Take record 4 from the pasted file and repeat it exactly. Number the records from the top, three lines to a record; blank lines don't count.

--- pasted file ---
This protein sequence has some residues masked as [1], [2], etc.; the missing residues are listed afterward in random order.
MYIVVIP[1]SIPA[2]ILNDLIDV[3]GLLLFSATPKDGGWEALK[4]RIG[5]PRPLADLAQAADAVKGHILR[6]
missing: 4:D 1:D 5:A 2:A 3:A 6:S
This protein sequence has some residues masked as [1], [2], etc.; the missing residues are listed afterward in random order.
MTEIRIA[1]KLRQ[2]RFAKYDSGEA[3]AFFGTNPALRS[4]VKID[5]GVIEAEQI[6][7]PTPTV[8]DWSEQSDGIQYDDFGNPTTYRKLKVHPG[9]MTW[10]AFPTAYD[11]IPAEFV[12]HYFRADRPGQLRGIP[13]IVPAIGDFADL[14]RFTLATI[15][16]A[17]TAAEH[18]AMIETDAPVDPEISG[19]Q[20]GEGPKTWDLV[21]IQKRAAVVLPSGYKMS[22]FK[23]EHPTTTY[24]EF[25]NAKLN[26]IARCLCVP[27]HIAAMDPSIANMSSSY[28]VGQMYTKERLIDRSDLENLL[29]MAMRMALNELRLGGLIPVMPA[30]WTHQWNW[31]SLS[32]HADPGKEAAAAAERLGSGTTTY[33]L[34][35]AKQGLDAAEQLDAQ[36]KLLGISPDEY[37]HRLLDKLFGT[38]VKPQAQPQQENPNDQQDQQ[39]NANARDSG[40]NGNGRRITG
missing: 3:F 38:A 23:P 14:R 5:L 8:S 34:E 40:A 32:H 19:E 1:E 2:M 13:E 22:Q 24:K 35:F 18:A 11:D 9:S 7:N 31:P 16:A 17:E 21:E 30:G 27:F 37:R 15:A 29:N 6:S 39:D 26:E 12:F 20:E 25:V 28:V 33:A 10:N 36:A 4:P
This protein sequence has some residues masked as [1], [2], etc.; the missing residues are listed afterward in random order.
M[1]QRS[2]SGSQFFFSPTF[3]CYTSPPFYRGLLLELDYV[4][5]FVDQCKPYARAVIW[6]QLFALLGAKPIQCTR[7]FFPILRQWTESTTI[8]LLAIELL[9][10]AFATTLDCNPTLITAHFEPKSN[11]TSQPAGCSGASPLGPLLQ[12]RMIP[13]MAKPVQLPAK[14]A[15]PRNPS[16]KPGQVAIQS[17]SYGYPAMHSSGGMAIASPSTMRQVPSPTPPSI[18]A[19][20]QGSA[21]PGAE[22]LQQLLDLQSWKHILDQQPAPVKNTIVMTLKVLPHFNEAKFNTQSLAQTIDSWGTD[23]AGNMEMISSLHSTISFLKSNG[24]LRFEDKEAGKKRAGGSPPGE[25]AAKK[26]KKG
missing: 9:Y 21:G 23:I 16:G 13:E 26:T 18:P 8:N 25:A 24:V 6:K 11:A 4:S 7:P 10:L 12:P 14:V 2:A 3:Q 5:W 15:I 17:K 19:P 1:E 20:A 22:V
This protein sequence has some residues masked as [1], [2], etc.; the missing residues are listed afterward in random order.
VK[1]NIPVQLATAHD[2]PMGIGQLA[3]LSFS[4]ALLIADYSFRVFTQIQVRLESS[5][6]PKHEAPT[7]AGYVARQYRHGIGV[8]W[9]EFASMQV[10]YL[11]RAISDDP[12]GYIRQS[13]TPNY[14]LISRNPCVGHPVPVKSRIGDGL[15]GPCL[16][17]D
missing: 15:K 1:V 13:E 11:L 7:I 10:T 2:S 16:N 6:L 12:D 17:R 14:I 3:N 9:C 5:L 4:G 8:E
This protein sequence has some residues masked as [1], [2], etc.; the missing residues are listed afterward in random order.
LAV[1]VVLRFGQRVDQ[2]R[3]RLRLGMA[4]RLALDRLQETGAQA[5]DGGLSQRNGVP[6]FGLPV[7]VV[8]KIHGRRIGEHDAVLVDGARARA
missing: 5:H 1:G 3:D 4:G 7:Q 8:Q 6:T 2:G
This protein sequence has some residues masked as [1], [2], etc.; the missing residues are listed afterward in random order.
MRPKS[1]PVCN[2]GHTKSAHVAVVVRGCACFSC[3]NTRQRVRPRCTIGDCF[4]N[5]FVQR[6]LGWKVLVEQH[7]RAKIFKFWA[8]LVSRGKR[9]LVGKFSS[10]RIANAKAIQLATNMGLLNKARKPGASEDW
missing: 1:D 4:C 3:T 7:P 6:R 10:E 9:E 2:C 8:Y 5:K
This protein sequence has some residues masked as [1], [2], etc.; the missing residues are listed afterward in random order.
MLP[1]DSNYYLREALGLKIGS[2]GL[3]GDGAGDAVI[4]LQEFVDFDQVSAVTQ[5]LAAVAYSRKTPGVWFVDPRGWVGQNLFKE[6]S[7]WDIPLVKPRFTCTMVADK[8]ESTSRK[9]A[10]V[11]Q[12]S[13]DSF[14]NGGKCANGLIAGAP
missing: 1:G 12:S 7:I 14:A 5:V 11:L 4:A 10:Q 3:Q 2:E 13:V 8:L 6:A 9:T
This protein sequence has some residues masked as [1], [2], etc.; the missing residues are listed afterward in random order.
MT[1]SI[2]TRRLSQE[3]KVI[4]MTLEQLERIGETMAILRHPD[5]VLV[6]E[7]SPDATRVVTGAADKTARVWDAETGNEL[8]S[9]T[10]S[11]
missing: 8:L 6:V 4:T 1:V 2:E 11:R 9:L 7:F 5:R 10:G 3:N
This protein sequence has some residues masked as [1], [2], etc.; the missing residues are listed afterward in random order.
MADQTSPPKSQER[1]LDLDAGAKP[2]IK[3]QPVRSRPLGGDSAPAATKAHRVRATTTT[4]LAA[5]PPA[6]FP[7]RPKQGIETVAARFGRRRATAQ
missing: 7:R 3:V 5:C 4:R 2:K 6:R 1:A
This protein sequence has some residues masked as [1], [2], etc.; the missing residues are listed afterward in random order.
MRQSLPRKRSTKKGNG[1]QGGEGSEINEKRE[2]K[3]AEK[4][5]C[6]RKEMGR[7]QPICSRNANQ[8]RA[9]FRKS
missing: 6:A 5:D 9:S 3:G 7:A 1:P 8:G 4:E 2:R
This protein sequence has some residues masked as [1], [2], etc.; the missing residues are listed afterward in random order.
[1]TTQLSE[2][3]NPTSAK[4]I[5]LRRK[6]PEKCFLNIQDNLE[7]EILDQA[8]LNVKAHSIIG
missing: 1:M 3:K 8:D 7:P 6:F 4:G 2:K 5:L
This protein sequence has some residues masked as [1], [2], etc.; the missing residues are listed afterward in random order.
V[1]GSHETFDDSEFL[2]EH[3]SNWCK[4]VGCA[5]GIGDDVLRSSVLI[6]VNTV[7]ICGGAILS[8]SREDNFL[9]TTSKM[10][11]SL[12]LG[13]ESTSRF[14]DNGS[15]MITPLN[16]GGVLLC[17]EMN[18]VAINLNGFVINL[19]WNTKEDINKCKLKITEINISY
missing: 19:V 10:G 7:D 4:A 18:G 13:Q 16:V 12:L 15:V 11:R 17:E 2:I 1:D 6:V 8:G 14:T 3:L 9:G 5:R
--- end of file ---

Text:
This protein sequence has some residues masked as [1], [2], etc.; the missing residues are listed afterward in random order.
VK[1]NIPVQLATAHD[2]PMGIGQLA[3]LSFS[4]ALLIADYSFRVFTQIQVRLESS[5][6]PKHEAPT[7]AGYVARQYRHGIGV[8]W[9]EFASMQV[10]YL[11]RAISDDP[12]GYIRQS[13]TPNY[14]LISRNPCVGHPVPVKSRIGDGL[15]GPCL[16][17]D
missing: 15:K 1:V 13:E 11:L 7:I 10:T 2:S 16:N 6:L 12:D 17:R 14:I 3:N 9:C 5:L 4:G 8:E